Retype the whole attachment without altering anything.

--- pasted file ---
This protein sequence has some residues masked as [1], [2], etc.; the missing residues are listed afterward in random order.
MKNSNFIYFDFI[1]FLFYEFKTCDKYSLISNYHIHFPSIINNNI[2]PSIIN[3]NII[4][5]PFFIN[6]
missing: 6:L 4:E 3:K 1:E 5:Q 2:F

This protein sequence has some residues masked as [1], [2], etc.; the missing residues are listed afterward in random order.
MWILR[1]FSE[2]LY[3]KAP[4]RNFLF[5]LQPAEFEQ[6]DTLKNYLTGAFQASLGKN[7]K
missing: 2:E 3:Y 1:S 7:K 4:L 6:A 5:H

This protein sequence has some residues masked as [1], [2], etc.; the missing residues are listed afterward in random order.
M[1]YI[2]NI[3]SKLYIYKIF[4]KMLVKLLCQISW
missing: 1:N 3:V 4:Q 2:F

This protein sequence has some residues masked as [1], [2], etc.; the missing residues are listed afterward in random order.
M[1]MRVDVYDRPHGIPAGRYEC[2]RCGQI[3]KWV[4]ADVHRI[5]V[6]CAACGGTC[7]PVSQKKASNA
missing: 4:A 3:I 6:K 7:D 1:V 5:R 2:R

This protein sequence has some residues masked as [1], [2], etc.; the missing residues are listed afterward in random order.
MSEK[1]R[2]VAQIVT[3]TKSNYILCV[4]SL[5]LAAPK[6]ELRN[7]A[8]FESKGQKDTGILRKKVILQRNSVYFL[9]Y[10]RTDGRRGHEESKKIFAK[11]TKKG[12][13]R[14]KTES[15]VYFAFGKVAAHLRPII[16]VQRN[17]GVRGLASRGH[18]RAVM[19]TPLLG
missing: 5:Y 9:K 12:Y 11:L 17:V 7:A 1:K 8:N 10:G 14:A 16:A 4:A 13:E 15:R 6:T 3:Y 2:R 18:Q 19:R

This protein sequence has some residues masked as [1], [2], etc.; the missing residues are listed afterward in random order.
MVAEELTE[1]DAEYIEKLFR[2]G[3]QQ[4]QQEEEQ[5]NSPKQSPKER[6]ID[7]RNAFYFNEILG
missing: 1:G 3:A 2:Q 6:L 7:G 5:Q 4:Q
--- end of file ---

This protein sequence has some residues masked as [1], [2], etc.; the missing residues are listed afterward in random order.
MKNSNFIYFDFI[1]FLFYEFKTCDKYSLISNYHIHFPSIINNNI[2]PSIIN[3]NII[4][5]PFFIN[6]
missing: 6:L 4:E 3:K 1:E 5:Q 2:F

This protein sequence has some residues masked as [1], [2], etc.; the missing residues are listed afterward in random order.
MWILR[1]FSE[2]LY[3]KAP[4]RNFLF[5]LQPAEFEQ[6]DTLKNYLTGAFQASLGKN[7]K
missing: 2:E 3:Y 1:S 7:K 4:L 6:A 5:H

This protein sequence has some residues masked as [1], [2], etc.; the missing residues are listed afterward in random order.
M[1]YI[2]NI[3]SKLYIYKIF[4]KMLVKLLCQISW
missing: 1:N 3:V 4:Q 2:F

This protein sequence has some residues masked as [1], [2], etc.; the missing residues are listed afterward in random order.
M[1]MRVDVYDRPHGIPAGRYEC[2]RCGQI[3]KWV[4]ADVHRI[5]V[6]CAACGGTC[7]PVSQKKASNA
missing: 4:A 3:I 6:K 7:D 1:V 5:R 2:R

This protein sequence has some residues masked as [1], [2], etc.; the missing residues are listed afterward in random order.
MSEK[1]R[2]VAQIVT[3]TKSNYILCV[4]SL[5]LAAPK[6]ELRN[7]A[8]FESKGQKDTGILRKKVILQRNSVYFL[9]Y[10]RTDGRRGHEESKKIFAK[11]TKKG[12][13]R[14]KTES[15]VYFAFGKVAAHLRPII[16]VQRN[17]GVRGLASRGH[18]RAVM[19]TPLLG
missing: 5:Y 9:K 12:Y 11:L 17:V 7:A 1:K 8:N 10:G 14:A 16:A 4:A 13:E 15:R 6:T 3:Y 2:R 18:Q 19:R

This protein sequence has some residues masked as [1], [2], etc.; the missing residues are listed afterward in random order.
MVAEELTE[1]DAEYIEKLFR[2]G[3]QQ[4]QQEEEQ[5]NSPKQSPKER[6]ID[7]RNAFYFNEILG
missing: 1:G 3:A 2:Q 6:L 7:G 5:Q 4:Q